RJ Fellows Give Senior Symposium Presentations

Presentations and research aligned with this year’s theme of “Positive Change Through Social Entrepreneurship.”

By: Grace Oddo ’22  Friday, April 29, 2022 09:04 AM

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Trevor Virno ’22 and Danny Monzo ’22 present at the RJ Fellows senior symposium. Photos by Kristi Morris, Littlewing Photography

This month, Muhlenberg seniors in the RJ Fellows Honors Program presented to a room full of supportive friends, faculty and peers. Held in the spring of each academic year, this night gives the honors scholars a chance to share their year-long capstone projects that align with a particular theme. The theme of this year’s program was “Positive Change Through Social Entrepreneurship.” 

Founded in 2002 by donors Rita and Joseph Scheller, the RJ Fellows Program builds a community of students who have demonstrated a passion for social change. The goal of the program is to bring together a cohort of students prepared to cultivate change in whatever career they choose to pursue. In the fall, RJ Fellows take a course related to that year’s theme. In the spring, students utilize the skills they learned as they work on their capstone projects.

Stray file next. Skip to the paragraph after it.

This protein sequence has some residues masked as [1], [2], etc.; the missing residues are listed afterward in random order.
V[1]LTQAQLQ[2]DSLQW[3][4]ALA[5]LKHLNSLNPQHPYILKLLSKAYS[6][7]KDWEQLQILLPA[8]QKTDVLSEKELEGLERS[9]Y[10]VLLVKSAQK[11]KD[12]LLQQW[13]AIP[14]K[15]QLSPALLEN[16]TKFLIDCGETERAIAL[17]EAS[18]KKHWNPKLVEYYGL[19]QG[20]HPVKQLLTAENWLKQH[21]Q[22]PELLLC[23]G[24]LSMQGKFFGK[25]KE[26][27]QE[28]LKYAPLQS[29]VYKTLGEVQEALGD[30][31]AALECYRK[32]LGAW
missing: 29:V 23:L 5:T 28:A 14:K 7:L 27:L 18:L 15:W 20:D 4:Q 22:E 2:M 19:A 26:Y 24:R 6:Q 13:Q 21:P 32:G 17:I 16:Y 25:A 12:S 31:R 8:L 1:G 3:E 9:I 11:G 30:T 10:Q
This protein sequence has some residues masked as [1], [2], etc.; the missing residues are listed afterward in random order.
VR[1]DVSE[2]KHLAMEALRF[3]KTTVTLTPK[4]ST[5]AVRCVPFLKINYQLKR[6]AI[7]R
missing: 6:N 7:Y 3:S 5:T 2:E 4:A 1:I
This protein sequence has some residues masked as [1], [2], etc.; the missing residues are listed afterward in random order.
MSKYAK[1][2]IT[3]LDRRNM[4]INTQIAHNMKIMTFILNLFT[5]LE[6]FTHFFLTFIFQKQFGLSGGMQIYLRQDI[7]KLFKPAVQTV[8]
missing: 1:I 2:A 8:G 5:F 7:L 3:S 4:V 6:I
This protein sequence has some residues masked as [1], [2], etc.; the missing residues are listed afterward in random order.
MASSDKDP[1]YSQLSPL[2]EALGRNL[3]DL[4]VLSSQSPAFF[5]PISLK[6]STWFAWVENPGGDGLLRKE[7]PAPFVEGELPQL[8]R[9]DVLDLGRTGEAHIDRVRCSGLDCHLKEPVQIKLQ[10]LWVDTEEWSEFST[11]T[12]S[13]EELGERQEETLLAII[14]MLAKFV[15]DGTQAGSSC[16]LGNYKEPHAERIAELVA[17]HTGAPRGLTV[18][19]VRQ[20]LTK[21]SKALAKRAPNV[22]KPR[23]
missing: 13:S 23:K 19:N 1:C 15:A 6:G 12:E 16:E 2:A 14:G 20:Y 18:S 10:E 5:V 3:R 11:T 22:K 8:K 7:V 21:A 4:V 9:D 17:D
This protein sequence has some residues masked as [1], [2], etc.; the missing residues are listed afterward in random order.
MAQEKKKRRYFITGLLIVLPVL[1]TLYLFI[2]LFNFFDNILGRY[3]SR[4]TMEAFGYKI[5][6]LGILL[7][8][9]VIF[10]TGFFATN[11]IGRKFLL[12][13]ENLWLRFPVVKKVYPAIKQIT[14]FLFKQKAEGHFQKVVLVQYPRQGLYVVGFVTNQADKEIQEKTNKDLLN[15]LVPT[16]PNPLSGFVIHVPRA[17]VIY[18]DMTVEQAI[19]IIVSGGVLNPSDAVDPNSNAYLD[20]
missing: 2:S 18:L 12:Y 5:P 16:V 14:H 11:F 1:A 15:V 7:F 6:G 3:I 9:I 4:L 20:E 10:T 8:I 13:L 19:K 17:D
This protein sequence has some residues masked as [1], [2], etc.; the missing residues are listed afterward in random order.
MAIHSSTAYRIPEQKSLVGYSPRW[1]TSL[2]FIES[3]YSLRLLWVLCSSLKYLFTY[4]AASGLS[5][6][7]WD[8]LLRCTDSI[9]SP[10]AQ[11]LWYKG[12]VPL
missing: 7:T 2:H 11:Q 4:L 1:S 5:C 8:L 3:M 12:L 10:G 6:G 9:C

“Although we choose a theme, students are encouraged to bring their own interests from their academic experience here at Muhlenberg,” says Rich Nisenbaum, professor of biology, director of sustainability studies and director of the RJ Fellows Program. “They are using their own expertise and passions to push for social change.” 

Niesenbaum speaks between student presentations.

The night consisted of presentations from seven groups. For example, Danica Schofer ’22 (a dance and music double major) and Alex Bak ’22 (an English major) explored dance as a form of climate activism in their presentation “Dance as Activism: Exploring Climate Justice Through Social Entrepreneurship Frameworks.” Danny Monzo ’22 (a neuroscience major and public health minor) and Trevor Virno ’22 (a neuroscience major) explored the inflation of prescription drug prices in “Drug Price Inflation: Are Non-Profit Pharmaceutical Companies to Blame?”

Even though each presentation highlighted serious issues within society,  each suggested ways to act. For example, Schofer will be presenting a choreographed piece on May 1 in the Recital Hall with climate-change themes, a way to raise awareness through dance. All proceeds from the show will go to Solar Sister, a nonprofit that supports women in Africa in the creation of clean energy businesses. Monzo and Virno suggested ways in which large pharmaceutical companies can be more transparent with their customers. 

The symposium night ended with each fellow receiving a graduation cord to wear at Commencement on May 22.